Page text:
American Square Dances of The West
& Southwest - online instruction book

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of the West and Southwest
In the Western Do-si-do, it is not necessary, nor is it cus­tomary, to describe in the call with izhom the Do-si-do is danced. It is always between Partners and Corners, and the call of "Do-si-do" is all that is necessary for the Western version.
The original movement, the Eastern back-to-back Do-si-do, must be qualified by the call telling with whom to Do-si-do, as: "Do-si-do your Partner," or, "Do-si-do your Corner." That alone tells you which movement is desired by the caller. When you hear that call, dance the back-to-back figure. If the call is just "Do-si-do," dance the Western one-hand figure.
While the Western Do-si-do is danced only between Partners and Corners, the Eastern Do-si-do may be danced between any dancers in the set, either ladies or gentlemen, and the call is always qualified by words telling with whom the movement is to be danced. Often in the West, the Eastern movement is called for as a "sashay" or as a "docey," and in such cases describes between whom the movement is to be danced, as: "Sashay 'round your Corner," or, "Docey your Partner."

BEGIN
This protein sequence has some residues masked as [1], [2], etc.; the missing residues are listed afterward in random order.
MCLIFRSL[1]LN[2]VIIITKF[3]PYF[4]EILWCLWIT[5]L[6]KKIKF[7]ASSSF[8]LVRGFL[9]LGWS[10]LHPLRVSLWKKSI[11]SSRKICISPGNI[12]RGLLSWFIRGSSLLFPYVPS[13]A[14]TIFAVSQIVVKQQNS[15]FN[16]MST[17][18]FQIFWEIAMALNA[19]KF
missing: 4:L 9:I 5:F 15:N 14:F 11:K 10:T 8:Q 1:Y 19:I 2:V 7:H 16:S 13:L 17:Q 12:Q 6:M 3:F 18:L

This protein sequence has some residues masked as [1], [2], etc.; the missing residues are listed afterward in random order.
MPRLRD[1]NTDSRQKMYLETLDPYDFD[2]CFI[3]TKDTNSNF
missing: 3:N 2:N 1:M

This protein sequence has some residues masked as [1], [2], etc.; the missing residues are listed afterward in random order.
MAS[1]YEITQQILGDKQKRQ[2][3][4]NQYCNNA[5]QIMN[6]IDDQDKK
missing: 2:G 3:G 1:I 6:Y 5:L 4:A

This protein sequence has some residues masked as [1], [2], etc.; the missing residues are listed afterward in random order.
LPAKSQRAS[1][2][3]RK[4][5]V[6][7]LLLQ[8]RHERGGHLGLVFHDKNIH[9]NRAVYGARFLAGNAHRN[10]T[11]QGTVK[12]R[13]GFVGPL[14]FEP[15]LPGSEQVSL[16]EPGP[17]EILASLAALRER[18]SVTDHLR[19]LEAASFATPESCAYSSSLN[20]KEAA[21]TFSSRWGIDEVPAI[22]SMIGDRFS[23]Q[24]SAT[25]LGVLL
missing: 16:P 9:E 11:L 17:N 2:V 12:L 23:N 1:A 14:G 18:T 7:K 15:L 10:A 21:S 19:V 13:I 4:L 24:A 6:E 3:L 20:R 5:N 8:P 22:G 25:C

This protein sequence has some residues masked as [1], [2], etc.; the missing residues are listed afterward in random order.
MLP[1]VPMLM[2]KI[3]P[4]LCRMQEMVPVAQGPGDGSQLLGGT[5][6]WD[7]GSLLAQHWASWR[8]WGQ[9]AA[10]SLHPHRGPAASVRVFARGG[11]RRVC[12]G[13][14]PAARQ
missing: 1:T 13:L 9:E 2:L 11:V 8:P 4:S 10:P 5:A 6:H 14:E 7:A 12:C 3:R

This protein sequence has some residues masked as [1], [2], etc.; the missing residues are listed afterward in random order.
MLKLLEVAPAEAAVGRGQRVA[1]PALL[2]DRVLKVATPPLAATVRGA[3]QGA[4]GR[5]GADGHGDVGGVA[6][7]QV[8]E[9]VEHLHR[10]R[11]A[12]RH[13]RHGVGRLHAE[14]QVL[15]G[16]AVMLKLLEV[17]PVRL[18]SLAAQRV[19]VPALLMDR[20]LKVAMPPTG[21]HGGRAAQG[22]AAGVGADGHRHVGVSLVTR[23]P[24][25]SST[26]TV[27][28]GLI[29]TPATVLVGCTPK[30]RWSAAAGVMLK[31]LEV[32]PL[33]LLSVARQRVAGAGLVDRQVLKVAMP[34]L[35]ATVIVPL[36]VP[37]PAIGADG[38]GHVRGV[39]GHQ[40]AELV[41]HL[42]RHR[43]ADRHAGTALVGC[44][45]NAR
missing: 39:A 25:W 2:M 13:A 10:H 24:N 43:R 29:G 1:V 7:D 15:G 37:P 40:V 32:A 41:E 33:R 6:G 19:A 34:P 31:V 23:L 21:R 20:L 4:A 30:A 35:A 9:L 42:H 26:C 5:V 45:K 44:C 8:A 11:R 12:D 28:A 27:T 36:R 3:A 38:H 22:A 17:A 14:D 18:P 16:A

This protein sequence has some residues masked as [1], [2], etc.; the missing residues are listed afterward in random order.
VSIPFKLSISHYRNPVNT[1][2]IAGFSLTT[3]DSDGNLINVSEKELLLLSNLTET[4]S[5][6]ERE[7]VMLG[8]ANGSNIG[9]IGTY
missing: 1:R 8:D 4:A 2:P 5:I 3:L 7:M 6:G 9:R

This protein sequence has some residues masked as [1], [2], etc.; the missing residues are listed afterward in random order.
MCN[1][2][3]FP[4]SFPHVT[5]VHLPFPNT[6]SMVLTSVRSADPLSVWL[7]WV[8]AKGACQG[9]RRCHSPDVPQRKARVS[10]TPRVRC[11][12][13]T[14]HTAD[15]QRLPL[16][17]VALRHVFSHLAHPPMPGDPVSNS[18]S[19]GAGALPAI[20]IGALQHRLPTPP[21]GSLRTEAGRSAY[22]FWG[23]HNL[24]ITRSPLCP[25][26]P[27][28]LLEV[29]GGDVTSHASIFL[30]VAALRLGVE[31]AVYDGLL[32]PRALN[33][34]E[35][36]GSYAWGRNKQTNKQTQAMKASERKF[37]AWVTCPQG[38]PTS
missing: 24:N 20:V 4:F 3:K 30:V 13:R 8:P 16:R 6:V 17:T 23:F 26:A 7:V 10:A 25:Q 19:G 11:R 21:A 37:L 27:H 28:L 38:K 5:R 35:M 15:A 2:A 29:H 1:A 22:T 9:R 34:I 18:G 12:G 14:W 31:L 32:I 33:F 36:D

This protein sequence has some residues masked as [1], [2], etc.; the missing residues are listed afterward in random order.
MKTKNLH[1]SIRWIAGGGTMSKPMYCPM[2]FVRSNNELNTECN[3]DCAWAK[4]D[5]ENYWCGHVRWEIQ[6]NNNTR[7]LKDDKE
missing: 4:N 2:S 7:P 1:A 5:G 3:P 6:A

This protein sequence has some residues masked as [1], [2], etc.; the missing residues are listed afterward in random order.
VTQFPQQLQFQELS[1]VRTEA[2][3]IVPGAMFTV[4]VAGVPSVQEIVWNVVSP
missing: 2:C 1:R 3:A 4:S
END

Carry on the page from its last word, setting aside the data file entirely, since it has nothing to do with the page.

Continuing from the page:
The Eastern back-to-back Do-si-do is danced between those designated in the call, by the dancers facing each other and dancing past the other person by the right shoulder in three steps. The dancers now move to their own right two steps, back to back, and then dance backward three steps, passing by the left shoulder to place. The movement requires eight beats of music. The dancers simply encircle each other in eight steps, passing by the right shoulder, then back to back, then by the left shoulder to place.
Very often the proper and original pronunciation of "Dosr-a-dos" is given this figure. That pronunciation is never used for the Western version, but it is a poor guide to the Eastern figure as there is such a slight difference in the sound of the two terms. It is far better to distinguish the movements by the way in which the call is used.
The "Dos-a-dos" is usually called in a series of two, as: "Dos-a-dos (or, T)o-si-do5) your Partner," "Dos-a-dos (or,